2011 CFO OF THE YEAR: G. Patrick Corydon

Back to TopCommentsE-mailPrintBookmark and Share

Honoree, Public Companies

G. Patrick Corydon has been the CFO at Baldwin & Lyons Inc. for 32 years, but that doesn’t mean he’s been doing the same job all that time.

Corydon (Photo Courtesy Baldwin & Lyons Inc.)

During his tenure, the Indianapolis insurance company has grown from 80 to 320 employees and has added subsidiaries in Canada and Bermuda.

Over the past four years Corydon’s role has expanded to executive vice president, overseeing the company’s reinsurance and actuarial departments. He helped spearhead Baldwin & Lyons’ diversification beyond coverage for long-haul trucking.

“You’d think after being in the business 30 years that I’d have known more than I did,” Corydon joked. “But I’ve learned. It’s been really challenging and rewarding for me.”

Corydon bioThe results have paid off. Baldwin & Lyons’ revenue grew from $240 million in 2006 to $330 million last year. This was during a period when most of the competition was holding its own or declining, said Joe DeVito, CEO. The company succeeded in its expansion while retaining its A+ (superior) A.M. Best rating.

“We committed four years ago that we were going to grow the company in a controlled and responsible fashion,” Corydon said. “We have been able to swim against the current.”

Corydon oversaw all financial and accounting aspects of increasing the company’s product line from one to more than a dozen. He has especially enjoyed delving into reinsurance purchasing, which requires him to travel and develop new relationships, some of them overseas.

“Pat is the perfect combination of warrior and team player. He is tenacious—no, ferocious—in his pursuit of excellence,” DeVito said. “However, he leads by example, ruffles feathers only when necessary, accepts responsibility and distributes credit.”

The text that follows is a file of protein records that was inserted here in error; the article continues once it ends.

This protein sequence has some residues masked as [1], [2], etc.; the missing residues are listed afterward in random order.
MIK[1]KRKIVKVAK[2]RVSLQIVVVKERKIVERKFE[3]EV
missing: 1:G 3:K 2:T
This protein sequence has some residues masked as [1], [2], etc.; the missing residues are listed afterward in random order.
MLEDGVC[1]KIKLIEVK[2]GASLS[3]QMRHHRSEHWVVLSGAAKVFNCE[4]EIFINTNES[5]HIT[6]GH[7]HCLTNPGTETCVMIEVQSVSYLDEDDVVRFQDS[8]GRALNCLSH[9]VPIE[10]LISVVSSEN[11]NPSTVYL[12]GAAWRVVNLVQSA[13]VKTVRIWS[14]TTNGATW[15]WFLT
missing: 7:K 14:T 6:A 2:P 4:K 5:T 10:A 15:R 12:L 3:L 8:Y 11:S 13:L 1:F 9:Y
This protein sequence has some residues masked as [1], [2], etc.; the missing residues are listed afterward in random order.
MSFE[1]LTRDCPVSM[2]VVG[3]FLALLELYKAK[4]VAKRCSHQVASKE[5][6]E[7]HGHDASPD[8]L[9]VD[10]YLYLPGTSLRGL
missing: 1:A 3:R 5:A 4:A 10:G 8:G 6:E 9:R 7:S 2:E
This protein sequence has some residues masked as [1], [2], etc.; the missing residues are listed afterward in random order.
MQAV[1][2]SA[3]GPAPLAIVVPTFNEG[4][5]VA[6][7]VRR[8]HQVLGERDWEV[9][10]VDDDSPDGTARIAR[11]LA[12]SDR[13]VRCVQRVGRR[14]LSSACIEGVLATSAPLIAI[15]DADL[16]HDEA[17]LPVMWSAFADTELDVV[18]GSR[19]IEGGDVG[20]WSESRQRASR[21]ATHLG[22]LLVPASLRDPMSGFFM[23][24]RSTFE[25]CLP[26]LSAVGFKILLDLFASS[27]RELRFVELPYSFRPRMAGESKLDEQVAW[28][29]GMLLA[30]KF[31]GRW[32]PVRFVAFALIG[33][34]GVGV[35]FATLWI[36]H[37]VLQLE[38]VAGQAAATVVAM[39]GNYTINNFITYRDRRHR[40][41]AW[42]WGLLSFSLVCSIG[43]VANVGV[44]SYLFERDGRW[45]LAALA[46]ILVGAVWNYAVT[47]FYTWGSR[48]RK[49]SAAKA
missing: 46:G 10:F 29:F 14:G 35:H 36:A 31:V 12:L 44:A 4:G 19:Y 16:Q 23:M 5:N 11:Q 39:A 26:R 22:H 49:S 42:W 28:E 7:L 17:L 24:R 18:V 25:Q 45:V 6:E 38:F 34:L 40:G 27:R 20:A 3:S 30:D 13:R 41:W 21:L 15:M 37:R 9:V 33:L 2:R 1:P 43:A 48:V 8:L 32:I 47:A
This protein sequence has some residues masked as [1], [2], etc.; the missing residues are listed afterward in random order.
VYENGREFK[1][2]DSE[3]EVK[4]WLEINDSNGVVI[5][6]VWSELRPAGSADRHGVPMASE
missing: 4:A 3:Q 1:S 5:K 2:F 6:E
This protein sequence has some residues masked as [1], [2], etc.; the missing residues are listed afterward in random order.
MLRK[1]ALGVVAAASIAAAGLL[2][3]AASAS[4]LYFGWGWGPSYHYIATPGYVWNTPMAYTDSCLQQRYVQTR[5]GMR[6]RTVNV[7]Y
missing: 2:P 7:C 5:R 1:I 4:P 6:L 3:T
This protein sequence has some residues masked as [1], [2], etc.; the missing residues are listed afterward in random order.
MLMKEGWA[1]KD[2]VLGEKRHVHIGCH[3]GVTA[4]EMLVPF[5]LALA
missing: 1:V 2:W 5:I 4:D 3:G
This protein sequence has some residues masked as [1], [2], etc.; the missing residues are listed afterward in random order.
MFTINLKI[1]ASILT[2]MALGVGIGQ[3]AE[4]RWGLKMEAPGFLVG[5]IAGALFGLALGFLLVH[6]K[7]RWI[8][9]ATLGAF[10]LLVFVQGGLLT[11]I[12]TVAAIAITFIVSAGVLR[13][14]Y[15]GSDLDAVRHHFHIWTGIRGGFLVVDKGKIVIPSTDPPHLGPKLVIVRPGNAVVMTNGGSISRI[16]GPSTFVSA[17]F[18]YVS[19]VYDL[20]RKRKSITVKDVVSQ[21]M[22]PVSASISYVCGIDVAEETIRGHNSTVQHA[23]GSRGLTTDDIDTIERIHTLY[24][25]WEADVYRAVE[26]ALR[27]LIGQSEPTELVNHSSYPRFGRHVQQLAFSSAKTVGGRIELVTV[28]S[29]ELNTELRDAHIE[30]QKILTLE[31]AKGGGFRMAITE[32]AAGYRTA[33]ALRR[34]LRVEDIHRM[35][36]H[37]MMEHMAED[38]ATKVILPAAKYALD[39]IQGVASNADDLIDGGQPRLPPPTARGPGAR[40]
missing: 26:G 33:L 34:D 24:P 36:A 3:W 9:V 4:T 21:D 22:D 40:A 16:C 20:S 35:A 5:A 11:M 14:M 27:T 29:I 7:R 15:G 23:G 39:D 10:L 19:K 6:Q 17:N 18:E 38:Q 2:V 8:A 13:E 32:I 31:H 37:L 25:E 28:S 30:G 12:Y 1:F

Corydon, the first member of his family to attend college, started his career in public accounting. While he was an audit manager at Ernst & Ernst (now Ernst & Young), Baldwin & Lyons was among his clients. When he decided to seek out a new employer, he decided that, of all his clients, Baldwin & Lyons was the one that needed him most.

“The accounting finance area was, well, to say it was inadequate would be an understatement,” Corydon said.

He went to work for the company in 1978 as a financial analyst, and within a year he had been named CFO. He was all of 30 years old. And he soon discovered that his auditing experience had not completely prepared him for his new challenges.

“Public accounting is a wonderful way to start a career, but you don’t learn much about running a company,” he said.

He set about hiring some good people, several of whom are still with the company. He eventually settled into the role, finding that Baldwin & Lyons was a good fit for him. It has the feel of a family business, and it’s not unusual for people to spend most of their working lives there, he said.

Now, as Corydon finds himself past the midpoint in his career, his goals are shifting. Although he has no plans to retire, he wants to make sure that the company is prepared to operate without him.

Corydon, who supervises a department of 44 people, enjoys the opportunity to mentor younger staff members. He gets a thrill from giving employees challenges and watching them thrive and rise through the organization.

“You start to feel paternal about the department and the company,” he said. “Next to my family, it’s the most important thing in my life.”•


Click here to return to the CFO of the Year landing page.